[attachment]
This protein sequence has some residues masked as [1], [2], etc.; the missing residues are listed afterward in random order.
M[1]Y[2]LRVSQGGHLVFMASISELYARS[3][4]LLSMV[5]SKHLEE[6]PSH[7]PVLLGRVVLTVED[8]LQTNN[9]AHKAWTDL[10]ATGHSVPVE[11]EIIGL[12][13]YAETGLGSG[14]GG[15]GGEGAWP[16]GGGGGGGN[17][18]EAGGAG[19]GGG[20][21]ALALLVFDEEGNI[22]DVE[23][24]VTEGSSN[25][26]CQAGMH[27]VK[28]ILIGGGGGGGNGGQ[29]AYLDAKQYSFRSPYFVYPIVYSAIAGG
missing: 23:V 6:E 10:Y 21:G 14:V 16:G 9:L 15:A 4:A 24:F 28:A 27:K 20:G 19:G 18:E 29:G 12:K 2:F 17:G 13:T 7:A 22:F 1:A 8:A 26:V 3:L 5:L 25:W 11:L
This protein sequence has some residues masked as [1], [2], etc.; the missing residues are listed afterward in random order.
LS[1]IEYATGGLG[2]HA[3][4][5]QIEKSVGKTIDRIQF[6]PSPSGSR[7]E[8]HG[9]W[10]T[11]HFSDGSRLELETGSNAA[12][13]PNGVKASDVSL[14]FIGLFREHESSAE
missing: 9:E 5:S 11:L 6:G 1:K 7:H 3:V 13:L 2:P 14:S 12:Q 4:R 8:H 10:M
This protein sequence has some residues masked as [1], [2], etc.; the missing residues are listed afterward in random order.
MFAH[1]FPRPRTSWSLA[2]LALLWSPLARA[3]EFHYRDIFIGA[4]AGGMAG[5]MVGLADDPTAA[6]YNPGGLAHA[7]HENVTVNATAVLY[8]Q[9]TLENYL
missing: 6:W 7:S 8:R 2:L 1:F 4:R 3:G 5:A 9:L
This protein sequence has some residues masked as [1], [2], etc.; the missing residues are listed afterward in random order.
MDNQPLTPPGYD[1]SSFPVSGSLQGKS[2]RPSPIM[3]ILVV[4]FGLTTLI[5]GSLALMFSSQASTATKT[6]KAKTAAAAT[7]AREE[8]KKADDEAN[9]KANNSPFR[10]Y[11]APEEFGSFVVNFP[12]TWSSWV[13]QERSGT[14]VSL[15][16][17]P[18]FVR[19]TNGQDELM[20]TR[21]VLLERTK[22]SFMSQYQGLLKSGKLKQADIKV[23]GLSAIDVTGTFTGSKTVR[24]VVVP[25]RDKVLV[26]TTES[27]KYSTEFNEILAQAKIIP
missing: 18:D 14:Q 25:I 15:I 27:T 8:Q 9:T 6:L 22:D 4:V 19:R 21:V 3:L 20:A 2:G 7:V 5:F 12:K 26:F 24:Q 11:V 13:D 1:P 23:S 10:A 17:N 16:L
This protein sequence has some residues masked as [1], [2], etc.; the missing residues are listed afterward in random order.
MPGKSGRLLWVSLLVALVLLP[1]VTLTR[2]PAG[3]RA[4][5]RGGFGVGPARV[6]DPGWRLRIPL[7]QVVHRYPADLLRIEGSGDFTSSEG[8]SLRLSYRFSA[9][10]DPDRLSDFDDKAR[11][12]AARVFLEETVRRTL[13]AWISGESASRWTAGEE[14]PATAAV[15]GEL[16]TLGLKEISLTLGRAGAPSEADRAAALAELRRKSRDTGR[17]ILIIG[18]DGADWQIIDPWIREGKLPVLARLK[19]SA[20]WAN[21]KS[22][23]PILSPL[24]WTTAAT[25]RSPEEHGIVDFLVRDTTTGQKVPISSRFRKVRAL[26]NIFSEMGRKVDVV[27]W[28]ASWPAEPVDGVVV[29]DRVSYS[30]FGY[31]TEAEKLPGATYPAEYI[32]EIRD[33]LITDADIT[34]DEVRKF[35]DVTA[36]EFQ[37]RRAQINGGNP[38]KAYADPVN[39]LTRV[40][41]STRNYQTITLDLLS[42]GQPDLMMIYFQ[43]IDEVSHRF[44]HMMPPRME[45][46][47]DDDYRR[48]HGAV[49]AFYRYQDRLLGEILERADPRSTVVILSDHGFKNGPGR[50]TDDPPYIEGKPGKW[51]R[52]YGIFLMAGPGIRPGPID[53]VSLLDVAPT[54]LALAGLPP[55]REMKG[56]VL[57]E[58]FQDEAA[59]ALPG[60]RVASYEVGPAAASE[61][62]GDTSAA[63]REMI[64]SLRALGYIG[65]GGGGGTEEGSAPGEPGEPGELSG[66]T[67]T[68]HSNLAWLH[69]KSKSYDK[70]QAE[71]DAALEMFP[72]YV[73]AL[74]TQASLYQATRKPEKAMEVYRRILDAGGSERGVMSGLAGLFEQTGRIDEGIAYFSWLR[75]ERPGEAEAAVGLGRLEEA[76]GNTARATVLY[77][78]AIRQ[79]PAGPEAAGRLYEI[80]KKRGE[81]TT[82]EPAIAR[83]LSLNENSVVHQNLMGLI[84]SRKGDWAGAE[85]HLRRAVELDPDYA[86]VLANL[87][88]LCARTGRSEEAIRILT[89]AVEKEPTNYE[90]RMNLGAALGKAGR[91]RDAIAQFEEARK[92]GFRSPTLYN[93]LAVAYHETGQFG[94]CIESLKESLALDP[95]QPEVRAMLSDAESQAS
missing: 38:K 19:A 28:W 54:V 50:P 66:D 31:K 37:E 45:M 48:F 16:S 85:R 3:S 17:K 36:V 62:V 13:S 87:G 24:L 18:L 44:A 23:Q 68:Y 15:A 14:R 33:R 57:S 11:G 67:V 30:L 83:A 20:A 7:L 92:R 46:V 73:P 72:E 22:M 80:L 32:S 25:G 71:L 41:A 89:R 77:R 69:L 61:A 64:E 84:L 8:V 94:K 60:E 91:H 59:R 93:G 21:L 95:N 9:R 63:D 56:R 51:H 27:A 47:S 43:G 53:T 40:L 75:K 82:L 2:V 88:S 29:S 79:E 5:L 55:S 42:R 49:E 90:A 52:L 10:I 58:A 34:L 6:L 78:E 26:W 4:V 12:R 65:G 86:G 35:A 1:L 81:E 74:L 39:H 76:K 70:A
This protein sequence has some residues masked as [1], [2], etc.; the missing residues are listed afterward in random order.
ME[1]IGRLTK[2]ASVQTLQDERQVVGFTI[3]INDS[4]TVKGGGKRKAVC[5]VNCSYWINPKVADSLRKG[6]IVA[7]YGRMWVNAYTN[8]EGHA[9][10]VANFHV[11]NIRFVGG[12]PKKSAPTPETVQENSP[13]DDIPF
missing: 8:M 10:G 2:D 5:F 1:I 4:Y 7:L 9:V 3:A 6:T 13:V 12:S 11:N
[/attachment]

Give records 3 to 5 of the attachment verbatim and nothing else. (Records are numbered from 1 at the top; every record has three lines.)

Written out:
This protein sequence has some residues masked as [1], [2], etc.; the missing residues are listed afterward in random order.
MFAH[1]FPRPRTSWSLA[2]LALLWSPLARA[3]EFHYRDIFIGA[4]AGGMAG[5]MVGLADDPTAA[6]YNPGGLAHA[7]HENVTVNATAVLY[8]Q[9]TLENYL
missing: 6:W 7:S 8:R 2:L 1:F 4:R 3:G 5:A 9:L
This protein sequence has some residues masked as [1], [2], etc.; the missing residues are listed afterward in random order.
MDNQPLTPPGYD[1]SSFPVSGSLQGKS[2]RPSPIM[3]ILVV[4]FGLTTLI[5]GSLALMFSSQASTATKT[6]KAKTAAAAT[7]AREE[8]KKADDEAN[9]KANNSPFR[10]Y[11]APEEFGSFVVNFP[12]TWSSWV[13]QERSGT[14]VSL[15][16][17]P[18]FVR[19]TNGQDELM[20]TR[21]VLLERTK[22]SFMSQYQGLLKSGKLKQADIKV[23]GLSAIDVTGTFTGSKTVR[24]VVVP[25]RDKVLV[26]TTES[27]KYSTEFNEILAQAKIIP
missing: 18:D 14:Q 25:I 15:I 27:T 8:Q 9:T 6:L 22:D 4:V 19:R 21:V 3:L 20:A 2:G 7:V 5:F 12:K 26:F 24:Q 11:V 13:D 1:P 23:S 10:A 17:N 16:L
This protein sequence has some residues masked as [1], [2], etc.; the missing residues are listed afterward in random order.
MPGKSGRLLWVSLLVALVLLP[1]VTLTR[2]PAG[3]RA[4][5]RGGFGVGPARV[6]DPGWRLRIPL[7]QVVHRYPADLLRIEGSGDFTSSEG[8]SLRLSYRFSA[9][10]DPDRLSDFDDKAR[11][12]AARVFLEETVRRTL[13]AWISGESASRWTAGEE[14]PATAAV[15]GEL[16]TLGLKEISLTLGRAGAPSEADRAAALAELRRKSRDTGR[17]ILIIG[18]DGADWQIIDPWIREGKLPVLARLK[19]SA[20]WAN[21]KS[22][23]PILSPL[24]WTTAAT[25]RSPEEHGIVDFLVRDTTTGQKVPISSRFRKVRAL[26]NIFSEMGRKVDVV[27]W[28]ASWPAEPVDGVVV[29]DRVSYS[30]FGY[31]TEAEKLPGATYPAEYI[32]EIRD[33]LITDADIT[34]DEVRKF[35]DVTA[36]EFQ[37]RRAQINGGNP[38]KAYADPVN[39]LTRV[40][41]STRNYQTITLDLLS[42]GQPDLMMIYFQ[43]IDEVSHRF[44]HMMPPRME[45][46][47]DDDYRR[48]HGAV[49]AFYRYQDRLLGEILERADPRSTVVILSDHGFKNGPGR[50]TDDPPYIEGKPGKW[51]R[52]YGIFLMAGPGIRPGPID[53]VSLLDVAPT[54]LALAGLPP[55]REMKG[56]VL[57]E[58]FQDEAA[59]ALPG[60]RVASYEVGPAAASE[61][62]GDTSAA[63]REMI[64]SLRALGYIG[65]GGGGGTEEGSAPGEPGEPGELSG[66]T[67]T[68]HSNLAWLH[69]KSKSYDK[70]QAE[71]DAALEMFP[72]YV[73]AL[74]TQASLYQATRKPEKAMEVYRRILDAGGSERGVMSGLAGLFEQTGRIDEGIAYFSWLR[75]ERPGEAEAAVGLGRLEEA[76]GNTARATVLY[77][78]AIRQ[79]PAGPEAAGRLYEI[80]KKRGE[81]TT[82]EPAIAR[83]LSLNENSVVHQNLMGLI[84]SRKGDWAGAE[85]HLRRAVELDPDYA[86]VLANL[87][88]LCARTGRSEEAIRILT[89]AVEKEPTNYE[90]RMNLGAALGKAGR[91]RDAIAQFEEARK[92]GFRSPTLYN[93]LAVAYHETGQFG[94]CIESLKESLALDP[95]QPEVRAMLSDAESQAS
missing: 38:K 19:A 28:W 54:V 50:P 66:D 31:K 37:E 45:M 48:F 16:S 85:R 3:S 17:K 36:V 62:V 13:S 87:G 24:L 18:L 44:A 23:Q 68:Y 15:A 14:R 33:R 57:S 11:G 67:V 30:L 83:A 20:A 7:L 92:R 46:V 73:P 72:E 22:M 80:L 32:S 25:G 71:L 41:A 89:R 77:R 69:L 61:A 64:E 84:L 8:V 94:K 60:E 91:H 59:R 93:G 21:L 95:N 9:R 63:D 56:R 51:H 27:A 47:S 43:G 53:T 40:L 75:K 82:L 2:V 88:S 29:S 79:E 5:L 55:S 42:R 49:E 90:A 52:L 10:I 58:A 34:L 6:L 78:E 26:W 4:V 12:R 65:G 86:G 35:A 1:L 81:E 74:L 39:H 76:K 70:A